A fresh take on the dopplegänger and its place in Japanese film and literature—past and present
Since its earliest known use in German Romanticism in the late 1700s, the word Doppelgänger (double-walker) can be found throughout a vast array of literature, culture, and media. This motif of doubling can also be seen traversing historical and cultural boundaries. Double Visions, Double Fictions analyzes the myriad manifestations of the doppelgänger in Japanese literary and cinematic texts at two historical junctures: the interwar period of the 1920s and 1930s and the present day.
According to author Baryon Tensor Posadas, the doppelgänger marks the intersection of the historical impact of psychoanalytic theory, the genre of detective fiction in Japan, early Japanese cinema, and the cultural production of Japanese colonialism. He examines the doppelgänger’s appearance in the works of Edogawa Rampo, Tanizaki Jun’ichiro, and Akutagawa Ryunosuke, as well as the films of Tsukamoto Shin’ya and Kurosawa Kiyoshi, not only as a recurrent motif but also as a critical practice of concepts. Following these explorations, Posadas asks: What were the social, political, and material conditions that mobilized the desire for the doppelgänger? And how does the dopplegänger capture social transformations taking place at these historical moments?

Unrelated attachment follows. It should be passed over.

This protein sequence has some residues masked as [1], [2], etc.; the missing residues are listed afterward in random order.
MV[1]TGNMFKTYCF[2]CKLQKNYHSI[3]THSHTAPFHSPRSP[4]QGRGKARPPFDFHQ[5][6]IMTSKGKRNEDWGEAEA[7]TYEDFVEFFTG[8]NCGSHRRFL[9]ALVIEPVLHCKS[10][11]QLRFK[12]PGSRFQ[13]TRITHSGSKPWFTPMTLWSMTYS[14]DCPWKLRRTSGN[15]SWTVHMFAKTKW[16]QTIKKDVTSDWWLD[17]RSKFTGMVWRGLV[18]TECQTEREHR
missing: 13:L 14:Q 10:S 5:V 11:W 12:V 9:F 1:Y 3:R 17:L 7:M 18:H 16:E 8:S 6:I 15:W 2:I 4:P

Double Visions, Double Fictions ultimately reveals how the doppelgänger motif provides a fascinating new backdrop for understanding the enmeshment of past and present.